Saturday, June 27, 2015

Kirill Petrenko Takes Over Berlin Philharmonic

Last week the world's most renowned orchestra, the Berlin Philharmonic, announced that Russian conductor Kirill Petrenko would succeed Sir Simon Rattle as music director in August of 2018. The news did not take America by storm.  Few people ever even heard of him.  I have been confusing him with Vasily Petrenko.  So when I received an excited e-mail from a Russian friend who otherwise never e-mails, saying "Wow! This is quite incredible; after Furtwangler, Karajan, Abbado, and Rattle, now this orchestra will be led by a man of the Russian-Jewish (and Soviet) upbringing - a rare moment these days when one can be proud to be Russian,"  I had to Google Petrenko to establish which one he was talking about.

There is actually no reason why Kirill Petrenko should be little known in the United States. When he performed here with the Cleveland Orchestra in 2009 and with the Chicago Symphony Orchestra in 2012, he received generally glowing reviews. He conducted Mussorgsky’s “Khovanschina” at the Metropolitan Opera in 2012 also with great acclaim.

According to Zachary Woolfe of the New York Times: "Perhaps the most impressive performance was Mr. Petrenko’s. The orchestra rose to powerful climaxes, but in quieter, conversational moments he held the sound carefully below the singers. His pacing was controlled but flexible, ebbing, flowing and inexorably building under Shaklovity’s dark monologue bemoaning the state of Russia."

Mussorgsky's Khovanshchina at the Metropolitan Opera, New York, 2012
But Petrenko's performances in the U.S. have not been announced with great pomp as those of his compatriot Valery Gergiev, who enjoys a celebrity status here.  Petrenko seems to be far more appreciated in Europe where he is best known as an opera conductor.  In the past couple of years he has enjoyed success as the music director of the Bavarian State Opera in Munich.  His take  on Wagner’s “Ring” at the Bayreuth Festival in 2013 also was admired.

Gergiev has conducted some of the best orchestras in the world and there is no doubt that if he wanted to leave Russia for a prestigious position anywhere in the world, he could, said Washington-based Russia analyst Peter Eltsov. "Yet Gergiev has lent his art and his name to raising the profile of his political patron, [Russian President Vladimir] Putin, " Eltsov said in an article on Gergiev in The Atlantic magazine.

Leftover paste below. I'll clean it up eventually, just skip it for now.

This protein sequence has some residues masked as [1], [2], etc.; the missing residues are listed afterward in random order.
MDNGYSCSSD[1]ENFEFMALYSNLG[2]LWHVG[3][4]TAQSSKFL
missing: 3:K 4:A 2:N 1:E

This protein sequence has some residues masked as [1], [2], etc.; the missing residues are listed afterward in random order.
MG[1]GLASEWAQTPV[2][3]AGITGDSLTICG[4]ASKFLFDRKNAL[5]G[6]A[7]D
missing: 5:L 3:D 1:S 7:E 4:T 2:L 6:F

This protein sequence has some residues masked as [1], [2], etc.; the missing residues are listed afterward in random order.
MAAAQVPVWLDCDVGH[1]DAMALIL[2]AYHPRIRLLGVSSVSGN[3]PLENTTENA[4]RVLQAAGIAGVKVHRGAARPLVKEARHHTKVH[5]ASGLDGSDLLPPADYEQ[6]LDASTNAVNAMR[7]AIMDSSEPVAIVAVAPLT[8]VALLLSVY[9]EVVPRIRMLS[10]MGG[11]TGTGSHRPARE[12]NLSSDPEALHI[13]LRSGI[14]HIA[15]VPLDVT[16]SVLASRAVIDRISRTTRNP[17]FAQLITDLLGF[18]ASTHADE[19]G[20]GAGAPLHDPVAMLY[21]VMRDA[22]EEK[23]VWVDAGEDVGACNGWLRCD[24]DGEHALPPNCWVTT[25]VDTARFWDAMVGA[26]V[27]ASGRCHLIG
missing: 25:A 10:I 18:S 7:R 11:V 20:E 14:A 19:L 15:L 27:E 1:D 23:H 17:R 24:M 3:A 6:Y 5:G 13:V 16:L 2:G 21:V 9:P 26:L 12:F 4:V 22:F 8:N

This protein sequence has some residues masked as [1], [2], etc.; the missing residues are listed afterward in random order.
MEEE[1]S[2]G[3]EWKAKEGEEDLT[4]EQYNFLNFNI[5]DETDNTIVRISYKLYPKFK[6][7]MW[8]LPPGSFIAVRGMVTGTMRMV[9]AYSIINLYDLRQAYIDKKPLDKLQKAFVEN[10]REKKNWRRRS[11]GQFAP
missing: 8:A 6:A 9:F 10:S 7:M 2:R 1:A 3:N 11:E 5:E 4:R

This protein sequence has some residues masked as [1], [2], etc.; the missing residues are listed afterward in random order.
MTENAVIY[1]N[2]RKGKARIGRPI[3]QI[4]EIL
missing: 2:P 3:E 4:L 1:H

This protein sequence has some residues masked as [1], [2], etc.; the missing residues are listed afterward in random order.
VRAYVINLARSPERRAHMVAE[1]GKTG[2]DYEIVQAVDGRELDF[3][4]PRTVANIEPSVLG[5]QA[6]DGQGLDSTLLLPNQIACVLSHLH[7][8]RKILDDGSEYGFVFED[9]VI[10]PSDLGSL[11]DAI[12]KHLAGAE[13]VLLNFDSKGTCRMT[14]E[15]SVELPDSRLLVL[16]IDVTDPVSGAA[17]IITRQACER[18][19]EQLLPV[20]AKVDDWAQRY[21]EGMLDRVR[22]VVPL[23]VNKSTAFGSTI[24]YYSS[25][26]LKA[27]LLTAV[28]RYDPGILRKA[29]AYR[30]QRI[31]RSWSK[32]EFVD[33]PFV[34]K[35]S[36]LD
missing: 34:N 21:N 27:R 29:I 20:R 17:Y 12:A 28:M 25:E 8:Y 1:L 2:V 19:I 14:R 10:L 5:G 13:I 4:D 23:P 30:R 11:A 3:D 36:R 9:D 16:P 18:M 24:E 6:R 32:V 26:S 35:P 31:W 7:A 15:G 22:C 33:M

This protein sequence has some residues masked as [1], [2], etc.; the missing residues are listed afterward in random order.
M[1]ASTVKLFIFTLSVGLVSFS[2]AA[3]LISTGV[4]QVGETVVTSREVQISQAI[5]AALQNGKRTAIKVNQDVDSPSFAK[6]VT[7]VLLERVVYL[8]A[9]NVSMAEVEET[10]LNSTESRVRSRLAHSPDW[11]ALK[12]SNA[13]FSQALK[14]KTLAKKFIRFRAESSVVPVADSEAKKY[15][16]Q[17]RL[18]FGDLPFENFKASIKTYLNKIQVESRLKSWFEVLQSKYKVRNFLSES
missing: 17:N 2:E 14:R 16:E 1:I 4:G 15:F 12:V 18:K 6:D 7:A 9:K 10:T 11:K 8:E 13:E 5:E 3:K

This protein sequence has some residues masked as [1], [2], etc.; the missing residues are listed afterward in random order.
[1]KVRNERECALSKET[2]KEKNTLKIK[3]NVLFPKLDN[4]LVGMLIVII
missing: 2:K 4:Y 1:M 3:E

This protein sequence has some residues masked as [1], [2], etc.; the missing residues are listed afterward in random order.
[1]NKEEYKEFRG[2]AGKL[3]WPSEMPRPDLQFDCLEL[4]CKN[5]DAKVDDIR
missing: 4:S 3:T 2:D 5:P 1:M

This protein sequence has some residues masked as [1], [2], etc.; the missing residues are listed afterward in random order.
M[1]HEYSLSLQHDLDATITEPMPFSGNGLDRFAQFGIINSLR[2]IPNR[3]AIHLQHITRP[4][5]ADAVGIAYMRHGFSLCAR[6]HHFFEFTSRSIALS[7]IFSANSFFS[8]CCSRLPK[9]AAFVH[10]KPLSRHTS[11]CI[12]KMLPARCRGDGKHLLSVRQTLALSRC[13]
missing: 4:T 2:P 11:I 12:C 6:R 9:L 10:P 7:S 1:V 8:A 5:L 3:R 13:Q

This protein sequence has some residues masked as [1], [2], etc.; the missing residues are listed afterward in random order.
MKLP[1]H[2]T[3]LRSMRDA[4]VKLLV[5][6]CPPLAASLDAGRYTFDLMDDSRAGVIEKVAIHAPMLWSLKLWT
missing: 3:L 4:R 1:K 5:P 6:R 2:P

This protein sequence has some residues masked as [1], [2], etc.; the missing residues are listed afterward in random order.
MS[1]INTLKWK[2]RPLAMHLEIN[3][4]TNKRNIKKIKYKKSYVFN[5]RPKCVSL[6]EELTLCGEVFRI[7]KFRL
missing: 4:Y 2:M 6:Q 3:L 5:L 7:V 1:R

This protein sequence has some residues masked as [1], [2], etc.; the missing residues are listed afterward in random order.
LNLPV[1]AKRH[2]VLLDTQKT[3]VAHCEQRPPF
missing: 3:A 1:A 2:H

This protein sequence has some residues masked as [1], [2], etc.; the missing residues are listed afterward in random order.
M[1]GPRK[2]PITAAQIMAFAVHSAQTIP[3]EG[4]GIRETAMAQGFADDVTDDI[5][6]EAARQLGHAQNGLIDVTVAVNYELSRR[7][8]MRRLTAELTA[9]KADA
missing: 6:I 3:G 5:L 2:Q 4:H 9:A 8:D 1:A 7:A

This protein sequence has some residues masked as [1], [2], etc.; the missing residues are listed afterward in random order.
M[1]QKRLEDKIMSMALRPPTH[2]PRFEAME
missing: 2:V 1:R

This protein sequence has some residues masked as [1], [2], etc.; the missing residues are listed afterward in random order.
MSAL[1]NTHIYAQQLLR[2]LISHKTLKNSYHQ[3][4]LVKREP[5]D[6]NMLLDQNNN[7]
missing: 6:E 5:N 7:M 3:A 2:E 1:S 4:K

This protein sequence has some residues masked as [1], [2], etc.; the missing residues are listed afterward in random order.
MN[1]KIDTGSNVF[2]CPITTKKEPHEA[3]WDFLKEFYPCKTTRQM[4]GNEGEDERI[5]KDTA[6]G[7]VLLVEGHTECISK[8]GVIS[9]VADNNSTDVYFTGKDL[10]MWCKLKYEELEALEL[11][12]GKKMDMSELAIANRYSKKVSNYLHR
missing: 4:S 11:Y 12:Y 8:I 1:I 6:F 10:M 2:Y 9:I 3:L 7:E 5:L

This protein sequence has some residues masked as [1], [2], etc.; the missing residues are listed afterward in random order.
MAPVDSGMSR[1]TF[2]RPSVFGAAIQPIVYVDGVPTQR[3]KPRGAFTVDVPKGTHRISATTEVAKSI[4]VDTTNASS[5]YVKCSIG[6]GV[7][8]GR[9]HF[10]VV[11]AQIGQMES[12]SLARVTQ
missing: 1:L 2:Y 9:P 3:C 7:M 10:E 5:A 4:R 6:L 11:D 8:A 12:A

Petrenko on the other hand has remained silent regarding his stance on Putin’s policies. As far as I am concerned, he can stay that way. When I listen to music I don't want to have to worry whether the performer has been politically correct or not. Gergiev is one of my most favorite contemporary conductors and he became one before I knew anything about his political sympathies. I enjoyed every performance he conducted here in Washington and in terms of recordings, I think he energizes anything he conducts, regardless of how many flaws some critics find.  

I also consider Furtwangler's "Ring" the best on record and enjoy most of what Karajan conducted.  Both have been suspected or openly accused of Nazi sympathies.  Should I shun them?  Perhaps.  But some of my best friends also have what many would consider unacceptable political opinions.   I still love them just don't discuss politics with them.  I like to think that art, friendship and love are eternal and celestial. Politics is earthly and passing.

Still it will be easier to listen to Petrenko without having to worry about what he thinks of Putin.

He will be the first Russian-born conductor, as well as the first Jewish one, to take the job in the orchestra’s 133-year history.  
It would appear that he beat German Christian Thielemann and Latvian Andris Nelsons, for the lofty position in Berlin.

“Words cannot express my feelings, everything from euphoria and great joy to awe and disbelief,” Petrenko said. “I am aware of the responsibility and high expectations, and I will do everything in my power to be a worthy conductor of this outstanding orchestra.”

"He has led the Berlin Philharmonic only three times before, choosing the eclectic repertoire including music by Bartok, Rachmaninov, Stravinsky and Scriabin. He can be expected to move the orchestra away from the Germanic masterpieces at the core of its repertoire," The New York Times said. I will be looking forward to following that development.

To clarify any confusion with Kirill's namesake: Vasily Petrenko is Chief Conductor of the Royal Liverpool Philharmonic Orchestra and Music Director of the Oslo Philharmonic.

He has recently caused a hoopla by telling the Norwegian newspaper Aftenposten that orchestras “react better” when the conductor is a man. “When women get a family, it becomes difficult to be as dedicated as the job demands,” he added, joining the army of politically incorrect artists.

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